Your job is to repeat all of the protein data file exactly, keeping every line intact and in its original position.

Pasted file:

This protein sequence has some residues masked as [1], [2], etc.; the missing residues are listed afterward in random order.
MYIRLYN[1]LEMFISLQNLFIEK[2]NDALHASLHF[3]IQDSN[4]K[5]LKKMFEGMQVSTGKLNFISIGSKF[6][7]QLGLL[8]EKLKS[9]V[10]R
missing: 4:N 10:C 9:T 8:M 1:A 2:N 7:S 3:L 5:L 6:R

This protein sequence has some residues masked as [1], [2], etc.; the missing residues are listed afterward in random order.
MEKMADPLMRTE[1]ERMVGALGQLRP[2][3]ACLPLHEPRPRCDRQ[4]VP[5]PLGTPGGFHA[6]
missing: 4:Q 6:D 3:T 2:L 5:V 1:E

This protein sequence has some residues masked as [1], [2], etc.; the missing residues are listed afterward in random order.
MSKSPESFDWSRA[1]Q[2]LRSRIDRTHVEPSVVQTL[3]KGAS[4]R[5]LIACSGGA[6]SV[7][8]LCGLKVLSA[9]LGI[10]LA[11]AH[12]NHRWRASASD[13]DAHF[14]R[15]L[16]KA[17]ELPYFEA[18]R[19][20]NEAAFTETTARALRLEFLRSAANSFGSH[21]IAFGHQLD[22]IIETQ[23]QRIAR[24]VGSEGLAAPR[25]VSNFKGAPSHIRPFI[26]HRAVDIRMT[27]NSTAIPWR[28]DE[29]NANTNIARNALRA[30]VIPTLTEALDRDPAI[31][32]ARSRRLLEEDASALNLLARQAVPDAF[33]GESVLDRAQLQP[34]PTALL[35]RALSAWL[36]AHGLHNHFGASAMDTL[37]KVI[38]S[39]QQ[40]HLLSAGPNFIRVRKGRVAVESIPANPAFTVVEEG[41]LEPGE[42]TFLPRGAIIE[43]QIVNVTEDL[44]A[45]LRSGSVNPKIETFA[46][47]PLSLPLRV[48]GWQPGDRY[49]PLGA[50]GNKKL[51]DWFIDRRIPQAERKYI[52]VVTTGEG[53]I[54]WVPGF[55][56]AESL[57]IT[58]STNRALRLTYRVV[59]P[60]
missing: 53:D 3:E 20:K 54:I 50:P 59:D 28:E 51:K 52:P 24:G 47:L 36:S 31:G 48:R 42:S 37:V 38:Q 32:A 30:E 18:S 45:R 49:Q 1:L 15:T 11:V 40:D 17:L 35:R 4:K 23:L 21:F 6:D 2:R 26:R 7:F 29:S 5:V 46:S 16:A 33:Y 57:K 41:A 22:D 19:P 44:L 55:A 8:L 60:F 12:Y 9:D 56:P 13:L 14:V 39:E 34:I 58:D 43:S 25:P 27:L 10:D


This protein sequence has some residues masked as [1], [2], etc.; the missing residues are listed afterward in random order.
MYIRLYN[1]LEMFISLQNLFIEK[2]NDALHASLHF[3]IQDSN[4]K[5]LKKMFEGMQVSTGKLNFISIGSKF[6][7]QLGLL[8]EKLKS[9]V[10]R
missing: 4:N 10:C 9:T 8:M 1:A 2:N 7:S 3:L 5:L 6:R

This protein sequence has some residues masked as [1], [2], etc.; the missing residues are listed afterward in random order.
MEKMADPLMRTE[1]ERMVGALGQLRP[2][3]ACLPLHEPRPRCDRQ[4]VP[5]PLGTPGGFHA[6]
missing: 4:Q 6:D 3:T 2:L 5:V 1:E

This protein sequence has some residues masked as [1], [2], etc.; the missing residues are listed afterward in random order.
MSKSPESFDWSRA[1]Q[2]LRSRIDRTHVEPSVVQTL[3]KGAS[4]R[5]LIACSGGA[6]SV[7][8]LCGLKVLSA[9]LGI[10]LA[11]AH[12]NHRWRASASD[13]DAHF[14]R[15]L[16]KA[17]ELPYFEA[18]R[19][20]NEAAFTETTARALRLEFLRSAANSFGSH[21]IAFGHQLD[22]IIETQ[23]QRIAR[24]VGSEGLAAPR[25]VSNFKGAPSHIRPFI[26]HRAVDIRMT[27]NSTAIPWR[28]DE[29]NANTNIARNALRA[30]VIPTLTEALDRDPAI[31][32]ARSRRLLEEDASALNLLARQAVPDAF[33]GESVLDRAQLQP[34]PTALL[35]RALSAWL[36]AHGLHNHFGASAMDTL[37]KVI[38]S[39]QQ[40]HLLSAGPNFIRVRKGRVAVESIPANPAFTVVEEG[41]LEPGE[42]TFLPRGAIIE[43]QIVNVTEDL[44]A[45]LRSGSVNPKIETFA[46][47]PLSLPLRV[48]GWQPGDRY[49]PLGA[50]GNKKL[51]DWFIDRRIPQAERKYI[52]VVTTGEG[53]I[54]WVPGF[55][56]AESL[57]IT[58]STNRALRLTYRVV[59]P[60]
missing: 53:D 3:E 20:K 54:I 50:P 59:D 28:E 51:K 52:P 24:G 47:L 36:S 31:G 48:R 42:S 37:V 38:Q 32:A 30:E 18:S 45:R 49:Q 1:L 15:T 11:V 40:D 17:L 35:R 4:K 23:L 21:F 6:D 2:R 26:R 7:F 29:S 5:V 46:S 16:A 33:Y 57:K 41:A 22:D 19:P 44:L 55:A 8:L 60:F 12:Y 9:D 56:P 13:L 14:V 39:E 34:I 58:D 43:S 25:P 27:L 10:D